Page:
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Letter 7858

Darwin, C. R. to Wallace, A. R.

12 July [1871]

Summary

CD is allowing his family to decide whether Chauncey Wright’s paper on Mivart is dull.

Health and despondency.

Doubts his ability to answer Mivart successfully [in 6th ed. of Origin].

Transcription

Down, | Beckenham, Kent.

July 12th

My dear Wallace

Very many thanks. As soon as I read your letter I determined not to printthe paper, notwithstanding my eldest daughter, who is a very goodcritic, thought it so interesting as to be worth reprinting.f1 Then mywife came in, & said “I do not much care much about these things& shall therefore be a good judge whether it is very dull”. So I willleave my decision open for a day or two. Your letter has been, & will be,of use to me in other ways: thus I had quite forgotten that you had takenup case of Giraffe in your first memoir, & I must look to this.—f2I feel very doubtful how far I shall succeed in answering Mivart,— itis so difficult to answer objections to doubtful points & makethe discussion readable— I shall make only a selection. The worst of it is,that I cannot possibly hunt through all my references for isolated points,—it would take me 3 weeks of intolerably hard work.— I wish I hadyour power of arguing clearly. At present I feel sick of everything,& if I could occupy my time & forget my daily discomforts or rather miseries,I wd. never publish another word.— But I shall cheer up I daresaysoon, having only just got over a bad attack. Farewell God knows why I bother you about myself.—

I can say nothing more about missing links than what I have said. I shd.rely much on pre-Silurian times; but then comes Sir W. Thompson likean odious spectre.f3

Farewell.— yours most sincerely | Ch. Darwin

I was grieved to see in Daily News that the madman about the flat earth,has been threatening your life.— What an odious trouble this must have beento you.—f4

P.S. There is a most cutting Review of me in the Quarterly: I have onlyread a few pages. The skill & style make me think of Mivart.f5 I shallsoon be viewed as the most despicable of men.

This Q. Review tempts me to republish Ch. Wright, even if not readby anyone, just to show that some one will say a word against Mivart,& that his (ie Mivarts remarks) ought not to be swallowed withoutsome reflection.—

P.S I have now finished the Review: there can be no doubt it is by Mivart& wonderfully clever.—

I quite agree with what you say that Mivart fully intends to behonourable; but he seems to me to have the mind of a most able lawyerretained to plead against us & especially against me.— God knows whethermy strength & spirit will last out to write a chapter versus Mivart& others;f6 I do so hate controversy & feel I shall do it so badly.—

Postmark: JY 14 71
British Library (Add 46434)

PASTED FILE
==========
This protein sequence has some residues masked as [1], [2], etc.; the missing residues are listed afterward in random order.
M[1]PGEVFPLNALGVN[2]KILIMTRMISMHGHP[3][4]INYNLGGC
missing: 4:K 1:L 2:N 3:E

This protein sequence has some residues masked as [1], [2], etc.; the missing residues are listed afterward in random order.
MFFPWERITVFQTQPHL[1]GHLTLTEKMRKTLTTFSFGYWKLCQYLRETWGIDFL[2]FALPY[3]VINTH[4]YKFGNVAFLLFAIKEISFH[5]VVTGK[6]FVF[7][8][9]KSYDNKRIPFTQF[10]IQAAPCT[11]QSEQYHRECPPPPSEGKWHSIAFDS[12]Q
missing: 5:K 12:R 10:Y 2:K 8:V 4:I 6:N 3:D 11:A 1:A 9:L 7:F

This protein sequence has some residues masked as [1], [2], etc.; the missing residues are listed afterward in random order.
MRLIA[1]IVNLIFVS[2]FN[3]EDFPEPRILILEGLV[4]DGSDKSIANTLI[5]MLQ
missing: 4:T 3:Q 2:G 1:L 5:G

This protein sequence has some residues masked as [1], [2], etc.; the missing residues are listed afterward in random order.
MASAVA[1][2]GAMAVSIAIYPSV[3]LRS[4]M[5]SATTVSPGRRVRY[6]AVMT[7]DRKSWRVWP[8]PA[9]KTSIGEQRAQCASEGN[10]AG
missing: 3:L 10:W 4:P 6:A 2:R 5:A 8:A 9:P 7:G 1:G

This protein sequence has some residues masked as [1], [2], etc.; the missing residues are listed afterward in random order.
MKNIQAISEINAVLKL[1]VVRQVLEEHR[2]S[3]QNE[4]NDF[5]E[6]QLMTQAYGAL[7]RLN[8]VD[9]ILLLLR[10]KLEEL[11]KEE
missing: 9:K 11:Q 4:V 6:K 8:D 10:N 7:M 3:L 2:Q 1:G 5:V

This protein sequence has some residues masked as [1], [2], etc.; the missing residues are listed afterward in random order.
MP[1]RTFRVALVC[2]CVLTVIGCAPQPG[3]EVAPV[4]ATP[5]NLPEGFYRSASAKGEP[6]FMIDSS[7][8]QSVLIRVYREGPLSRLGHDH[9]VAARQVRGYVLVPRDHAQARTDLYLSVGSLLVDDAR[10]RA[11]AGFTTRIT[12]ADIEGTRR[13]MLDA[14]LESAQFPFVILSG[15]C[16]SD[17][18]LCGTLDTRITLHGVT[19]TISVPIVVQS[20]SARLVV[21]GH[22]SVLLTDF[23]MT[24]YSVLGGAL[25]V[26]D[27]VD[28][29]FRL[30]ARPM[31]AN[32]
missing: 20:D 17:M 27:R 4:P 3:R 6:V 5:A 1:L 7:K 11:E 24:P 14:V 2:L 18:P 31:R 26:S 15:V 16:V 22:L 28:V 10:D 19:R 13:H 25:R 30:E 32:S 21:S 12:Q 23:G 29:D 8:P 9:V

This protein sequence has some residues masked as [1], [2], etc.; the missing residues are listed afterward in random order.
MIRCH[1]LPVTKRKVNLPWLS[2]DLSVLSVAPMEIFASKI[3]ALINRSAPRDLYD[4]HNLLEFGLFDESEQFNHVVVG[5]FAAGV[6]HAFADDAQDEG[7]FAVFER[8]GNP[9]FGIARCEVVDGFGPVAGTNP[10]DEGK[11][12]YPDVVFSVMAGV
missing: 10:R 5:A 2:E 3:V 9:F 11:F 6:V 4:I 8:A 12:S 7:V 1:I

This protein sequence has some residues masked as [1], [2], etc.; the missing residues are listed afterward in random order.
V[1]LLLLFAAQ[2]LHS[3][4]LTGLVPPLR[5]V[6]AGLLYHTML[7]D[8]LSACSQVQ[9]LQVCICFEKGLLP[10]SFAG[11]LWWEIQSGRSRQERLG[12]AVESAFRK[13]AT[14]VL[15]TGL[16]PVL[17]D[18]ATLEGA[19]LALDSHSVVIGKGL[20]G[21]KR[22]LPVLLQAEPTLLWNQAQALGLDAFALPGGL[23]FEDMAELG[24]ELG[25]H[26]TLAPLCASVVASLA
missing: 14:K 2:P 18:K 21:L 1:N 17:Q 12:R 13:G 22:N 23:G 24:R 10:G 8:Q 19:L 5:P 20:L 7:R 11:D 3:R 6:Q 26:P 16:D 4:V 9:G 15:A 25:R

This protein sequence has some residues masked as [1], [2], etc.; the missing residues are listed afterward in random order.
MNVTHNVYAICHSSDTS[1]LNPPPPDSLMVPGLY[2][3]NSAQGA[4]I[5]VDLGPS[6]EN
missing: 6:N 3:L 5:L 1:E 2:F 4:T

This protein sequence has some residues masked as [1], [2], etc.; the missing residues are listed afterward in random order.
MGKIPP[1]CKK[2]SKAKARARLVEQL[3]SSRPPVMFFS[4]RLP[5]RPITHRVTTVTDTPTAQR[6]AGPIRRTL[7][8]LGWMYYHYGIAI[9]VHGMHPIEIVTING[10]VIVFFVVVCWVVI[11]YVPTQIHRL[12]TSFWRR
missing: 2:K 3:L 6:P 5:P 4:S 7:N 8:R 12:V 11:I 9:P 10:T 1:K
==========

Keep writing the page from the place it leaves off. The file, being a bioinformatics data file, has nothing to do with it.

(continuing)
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Footnotes

f1
See letter from A. R. Wallace, 12 July 1871. CD refers to ChaunceyWright’s review of St George Jackson Mivart’s Genesis of species(Wright 1871a, Mivart 1871b), and to Henrietta Emma Darwin. Henrietta had read the manuscript of Descent for CD (seeCorrespondence vol. 18, letter to H. E. Darwin, [8 February 1870]and n. 2).
f2
See letter from A. R. Wallace, 12 July 1871 and n. 3.
f3
See letter from A. R. Wallace, 12 July 1871 and n. 9. CD discussedthe absence of transitional forms in the fossil record in Origin 5thed., pp. 208–15, 346–8. He thought William Thomson’sestimate of the time elapsed since the consolidation of the earth’scrust was probably too short for species to evolve accordingto his theory (Origin 5thed., p. 379).
f4
In 1870, Wallace had accepted the challenge to scientific men of John Hampden, whobelieved in a flat earth, to prove the convexityof a stretch of inland water. Wallace’s proof was accepted by theumpire, but Hampden refused to accept the result and subjected Wallaceto a twenty-year campaign of abuse. (See Raby 2001, pp. 206–7.) TheDaily News, 13 July 1871, p. 2, reported that on 10 July Hampden had beencharged with writing a letter to Wallace threatening hislife, and that, unable to meet the necessary sureties to keep thepeace, he was sent to prison. The letter was the one to Annie Wallacereproduced in Raby 2001, p. 207 (see the Field, 15 July 1871,p. 60). The Daily News took the story from the Pall Mall Gazette,which published it on 11 July 1871, p. 4. CD probably eithermisremembered where he read it, or wrote all or some of this letter on13 or 14 July (see postmark).
f5
Mivart’s anonymous review of Descent appeared in the QuarterlyReview for July 1871 ([Mivart] 1871c); the attribution is confirmedby the Wellesley index.
f6
CD added a substantially new seventh chapter to Origin 6th ed.,‘Miscellaneous objections to the theory of natural selection’, to dealwith the criticisms of Mivart and others.
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